When the younger Miliband lost, the modernisers moved fast – too fast. “They’re behaving like family members taking jewellery off a corpse,” a rival campaign source told me on 9 May. Many Labour supporters agreed. The rush of op-eds and media interviews antagonised a membership that wanted to grieve in peace. The modernising contenders – Chuka Umunna, Liz Kendall, Mary Creagh, Tristram Hunt – gave the impression that the Blairites wanted to drown out all other voices. “It was a huge mistake for so many players from that wing of the party to be put into the field,” a shadow cabinet minister told me. “In 1994, forces from the soft left to the modernising right united around Tony Blair. The lesson is never again can we have multiple candidates.”

While conducting their post-mortem, the Blairites are grappling with the question of how to handle Corbyn. For some, the answer is simple. “There shouldn’t be an accommodation with Corbyn,” John McTernan, Blair’s former director of political operations, told me. “Corbyn is a disaster and he should be allowed to be his own disaster.” But most now adopt a more conciliatory tone. John Woodcock, the chair of Progress, told me: “If he wins, he will be the democratically elected leader and I don’t think there will be any serious attempt to actually depose him or to make it impossible for him to lead.”

Umunna, who earlier rebuked his party for “behaving like a petulant child”, has emphasised that MPs “must accept the result of our contest when it comes and support our new leader in developing an agenda that can return Labour to office”. The shadow business secretary even suggests that he would be prepared to discuss serving in Corbyn’s shadow cabinet if he changed his stances on issues such as nuclear disarmament, Nato, the EU and taxation. Were Umunna, a former leadership contender, to adopt a policy of aggression, he would risk being blamed should Corbyn fail.

Suggestions that the new parliamentary group Labour for the Common Good represents “the resistance” are therefore derided by those close to it. The organisation, which was launched by Umunna and Hunt before Corbyn’s surge, is aimed instead at ensuring the intellectual renewal that modernisers acknowledge has been absent since 2007. It will also try to unite the party’s disparate mainstream factions: the Blairites, the Brownites, the soft left, the old right and Blue Labour. The ascent of Corbyn, who has the declared support of just 15 MPs (6.5 per cent of the party), has persuaded many that they cannot afford the narcissism of small differences. “We need to start working together and not knocking lumps out of each other,” Woodcock says. There will be no defections, no SDP Mk II. “Jeremy’s supporters really underestimate how Labour to the core the modernisers are,” Pat McFadden, the shadow Europe minister, told me.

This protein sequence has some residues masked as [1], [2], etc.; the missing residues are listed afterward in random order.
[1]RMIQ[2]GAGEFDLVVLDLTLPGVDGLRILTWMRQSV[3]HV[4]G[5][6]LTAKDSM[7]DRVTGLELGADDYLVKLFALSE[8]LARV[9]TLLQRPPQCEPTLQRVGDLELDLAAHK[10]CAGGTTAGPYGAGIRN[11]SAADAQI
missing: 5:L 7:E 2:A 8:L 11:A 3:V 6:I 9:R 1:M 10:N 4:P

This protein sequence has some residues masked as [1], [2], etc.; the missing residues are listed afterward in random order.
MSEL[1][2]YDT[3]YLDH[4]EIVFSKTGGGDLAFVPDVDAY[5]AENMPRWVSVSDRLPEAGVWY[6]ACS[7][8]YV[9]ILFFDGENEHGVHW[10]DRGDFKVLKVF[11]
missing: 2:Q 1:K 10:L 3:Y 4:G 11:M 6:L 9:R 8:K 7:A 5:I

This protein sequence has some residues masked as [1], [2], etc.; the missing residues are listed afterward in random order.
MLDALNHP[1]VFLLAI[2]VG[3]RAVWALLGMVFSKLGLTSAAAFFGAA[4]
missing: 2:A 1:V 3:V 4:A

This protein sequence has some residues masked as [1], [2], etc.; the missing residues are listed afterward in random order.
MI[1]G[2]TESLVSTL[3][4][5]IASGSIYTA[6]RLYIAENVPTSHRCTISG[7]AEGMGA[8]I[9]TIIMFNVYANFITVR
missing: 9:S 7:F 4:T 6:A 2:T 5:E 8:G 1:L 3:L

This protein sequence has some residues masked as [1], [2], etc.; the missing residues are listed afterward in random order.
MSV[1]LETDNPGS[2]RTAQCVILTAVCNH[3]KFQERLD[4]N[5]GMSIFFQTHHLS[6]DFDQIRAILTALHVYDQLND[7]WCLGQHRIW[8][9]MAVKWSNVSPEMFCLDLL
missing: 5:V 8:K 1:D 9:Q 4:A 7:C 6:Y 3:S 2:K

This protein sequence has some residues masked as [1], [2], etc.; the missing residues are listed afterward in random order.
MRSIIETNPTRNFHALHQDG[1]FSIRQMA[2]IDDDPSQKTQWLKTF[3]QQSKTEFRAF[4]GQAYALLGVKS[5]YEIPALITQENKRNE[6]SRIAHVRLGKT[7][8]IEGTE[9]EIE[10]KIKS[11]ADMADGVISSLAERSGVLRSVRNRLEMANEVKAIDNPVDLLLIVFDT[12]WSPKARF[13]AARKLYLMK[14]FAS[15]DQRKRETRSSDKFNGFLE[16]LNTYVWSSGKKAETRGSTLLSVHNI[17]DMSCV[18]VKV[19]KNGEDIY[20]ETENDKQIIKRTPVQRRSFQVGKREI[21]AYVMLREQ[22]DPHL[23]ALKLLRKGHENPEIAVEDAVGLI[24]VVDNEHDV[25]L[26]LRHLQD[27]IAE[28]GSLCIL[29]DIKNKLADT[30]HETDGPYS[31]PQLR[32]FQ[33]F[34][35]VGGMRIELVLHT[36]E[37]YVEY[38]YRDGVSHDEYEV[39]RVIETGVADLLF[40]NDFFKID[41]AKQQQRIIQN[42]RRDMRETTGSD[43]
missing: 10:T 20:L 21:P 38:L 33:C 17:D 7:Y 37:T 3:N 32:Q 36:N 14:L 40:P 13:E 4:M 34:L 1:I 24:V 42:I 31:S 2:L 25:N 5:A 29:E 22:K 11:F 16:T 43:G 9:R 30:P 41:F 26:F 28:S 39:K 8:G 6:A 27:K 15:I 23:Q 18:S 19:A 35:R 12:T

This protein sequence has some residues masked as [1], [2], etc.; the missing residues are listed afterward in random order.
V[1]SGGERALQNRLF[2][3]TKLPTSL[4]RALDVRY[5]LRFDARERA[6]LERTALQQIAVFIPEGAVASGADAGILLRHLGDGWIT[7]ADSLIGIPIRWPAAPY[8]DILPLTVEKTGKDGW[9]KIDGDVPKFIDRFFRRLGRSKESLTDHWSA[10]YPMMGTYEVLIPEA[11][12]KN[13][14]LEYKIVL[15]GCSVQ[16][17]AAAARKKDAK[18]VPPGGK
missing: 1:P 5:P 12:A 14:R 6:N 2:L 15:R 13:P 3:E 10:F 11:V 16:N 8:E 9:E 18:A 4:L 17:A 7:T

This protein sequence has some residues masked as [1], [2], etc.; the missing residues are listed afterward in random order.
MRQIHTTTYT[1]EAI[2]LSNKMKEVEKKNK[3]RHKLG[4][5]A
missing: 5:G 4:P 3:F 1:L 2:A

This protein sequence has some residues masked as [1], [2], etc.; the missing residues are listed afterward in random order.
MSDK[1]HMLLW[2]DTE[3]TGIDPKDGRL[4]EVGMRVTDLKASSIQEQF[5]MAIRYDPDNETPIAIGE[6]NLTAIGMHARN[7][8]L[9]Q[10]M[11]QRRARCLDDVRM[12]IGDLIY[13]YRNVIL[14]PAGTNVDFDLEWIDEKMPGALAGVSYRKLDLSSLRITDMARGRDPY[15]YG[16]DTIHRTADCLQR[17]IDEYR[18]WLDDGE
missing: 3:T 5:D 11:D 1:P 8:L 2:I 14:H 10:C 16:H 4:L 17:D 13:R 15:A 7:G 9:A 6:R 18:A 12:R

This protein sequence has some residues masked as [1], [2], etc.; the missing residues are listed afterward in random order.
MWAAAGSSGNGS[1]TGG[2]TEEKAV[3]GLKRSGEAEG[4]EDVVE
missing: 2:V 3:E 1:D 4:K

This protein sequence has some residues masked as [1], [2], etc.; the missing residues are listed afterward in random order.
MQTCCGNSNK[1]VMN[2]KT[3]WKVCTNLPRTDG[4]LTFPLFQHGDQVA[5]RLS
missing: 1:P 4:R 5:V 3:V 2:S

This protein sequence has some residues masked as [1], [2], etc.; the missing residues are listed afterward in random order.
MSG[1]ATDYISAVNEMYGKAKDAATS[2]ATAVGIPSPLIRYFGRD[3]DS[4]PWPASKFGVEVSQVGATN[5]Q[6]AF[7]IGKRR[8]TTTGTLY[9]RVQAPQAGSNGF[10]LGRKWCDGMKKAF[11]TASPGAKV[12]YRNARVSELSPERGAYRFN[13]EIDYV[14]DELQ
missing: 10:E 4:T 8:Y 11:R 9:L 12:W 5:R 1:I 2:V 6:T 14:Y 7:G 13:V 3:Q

Although they will not change their party, the Blairites are also not prepared to change their views. “Those of us on this side of Labour are always accused of being willing to sell out for power,” a senior moderniser told me. “Well, we do have political principles and they’re not up for bartering.” He continued: “Jeremy Corbyn is not a moderate . . .
He’s an unreconstructed Bennite who regards the British army as morally equivalent to the IRA. I’m not working with that.”

Most MPs believe that Corbyn will fail but they are divided on when. McFadden has predicted that the left-winger “may even get a poll bounce in the short term, because he’s new and thinking differently”. A member of the shadow cabinet suggested that Labour could eventually fall to as low as 15 per cent in the polls and lose hundreds of councillors.

The challenge for the Blairites is to reboot themselves in time to appear to be an attractive alternative if and when Corbyn falters. Some draw hope from the performance of Tessa Jowell, who they still believe will win the London mayoral selection. “I’ve spoken to people who are voting enthusiastically both for Jeremy and for Tessa,” Wes Streeting, the newly elected MP for Ilford North, said. “They have both run very optimistic, hopeful, positive campaigns.”

But if Corbyn falls, it does not follow that the modernisers will rise. “The question is: how do we stop it happening again if he does go?” a senior frontbencher said. “He’s got no interest or incentive to change the voting method. We could lose nurse and end up with something worse.” If the road back to power is long for Labour, it is longest of all for the Blairites. 

George Eaton is political editor of the New Statesman.

This article first appeared in the 03 September 2015 issue of the New Statesman, Pope of the masses